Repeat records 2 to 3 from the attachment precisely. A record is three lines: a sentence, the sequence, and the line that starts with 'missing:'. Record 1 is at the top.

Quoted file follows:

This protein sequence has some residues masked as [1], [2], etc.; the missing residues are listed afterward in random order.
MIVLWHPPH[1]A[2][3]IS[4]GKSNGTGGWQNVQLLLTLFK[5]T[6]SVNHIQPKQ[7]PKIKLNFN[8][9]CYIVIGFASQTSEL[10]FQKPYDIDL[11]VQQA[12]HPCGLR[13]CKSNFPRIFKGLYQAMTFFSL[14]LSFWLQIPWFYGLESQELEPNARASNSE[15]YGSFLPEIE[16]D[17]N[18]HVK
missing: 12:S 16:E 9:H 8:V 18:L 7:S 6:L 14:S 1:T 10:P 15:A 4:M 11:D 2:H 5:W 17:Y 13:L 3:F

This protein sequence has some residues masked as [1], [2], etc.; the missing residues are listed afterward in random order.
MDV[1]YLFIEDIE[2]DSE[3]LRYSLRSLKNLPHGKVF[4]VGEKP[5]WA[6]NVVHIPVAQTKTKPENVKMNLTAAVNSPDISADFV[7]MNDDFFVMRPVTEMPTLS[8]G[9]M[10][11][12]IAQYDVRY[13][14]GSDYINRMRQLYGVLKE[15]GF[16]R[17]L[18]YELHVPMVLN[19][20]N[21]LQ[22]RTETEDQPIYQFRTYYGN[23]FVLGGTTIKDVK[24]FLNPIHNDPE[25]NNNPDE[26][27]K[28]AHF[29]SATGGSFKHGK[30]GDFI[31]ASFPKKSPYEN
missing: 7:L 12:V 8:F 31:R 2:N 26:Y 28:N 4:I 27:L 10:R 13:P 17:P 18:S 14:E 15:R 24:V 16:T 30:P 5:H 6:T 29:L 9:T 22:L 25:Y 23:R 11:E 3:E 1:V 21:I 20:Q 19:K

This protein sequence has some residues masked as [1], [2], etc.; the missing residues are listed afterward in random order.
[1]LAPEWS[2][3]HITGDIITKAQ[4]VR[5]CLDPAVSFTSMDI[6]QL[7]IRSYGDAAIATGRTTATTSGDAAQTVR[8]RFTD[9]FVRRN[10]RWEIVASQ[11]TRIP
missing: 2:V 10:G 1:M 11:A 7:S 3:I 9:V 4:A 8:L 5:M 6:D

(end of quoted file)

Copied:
This protein sequence has some residues masked as [1], [2], etc.; the missing residues are listed afterward in random order.
MDV[1]YLFIEDIE[2]DSE[3]LRYSLRSLKNLPHGKVF[4]VGEKP[5]WA[6]NVVHIPVAQTKTKPENVKMNLTAAVNSPDISADFV[7]MNDDFFVMRPVTEMPTLS[8]G[9]M[10][11][12]IAQYDVRY[13][14]GSDYINRMRQLYGVLKE[15]GF[16]R[17]L[18]YELHVPMVLN[19][20]N[21]LQ[22]RTETEDQPIYQFRTYYGN[23]FVLGGTTIKDVK[24]FLNPIHNDPE[25]NNNPDE[26][27]K[28]AHF[29]SATGGSFKHGK[30]GDFI[31]ASFPKKSPYEN
missing: 7:L 12:V 8:F 31:R 2:N 26:Y 28:N 4:I 27:L 10:R 13:P 17:P 18:S 14:E 15:R 24:V 16:T 30:P 5:H 6:T 29:L 9:T 22:L 25:Y 23:R 11:E 3:E 1:V 21:I 20:Q 19:K

This protein sequence has some residues masked as [1], [2], etc.; the missing residues are listed afterward in random order.
[1]LAPEWS[2][3]HITGDIITKAQ[4]VR[5]CLDPAVSFTSMDI[6]QL[7]IRSYGDAAIATGRTTATTSGDAAQTVR[8]RFTD[9]FVRRN[10]RWEIVASQ[11]TRIP
missing: 2:V 10:G 1:M 11:A 7:S 3:I 9:V 4:A 8:L 5:M 6:D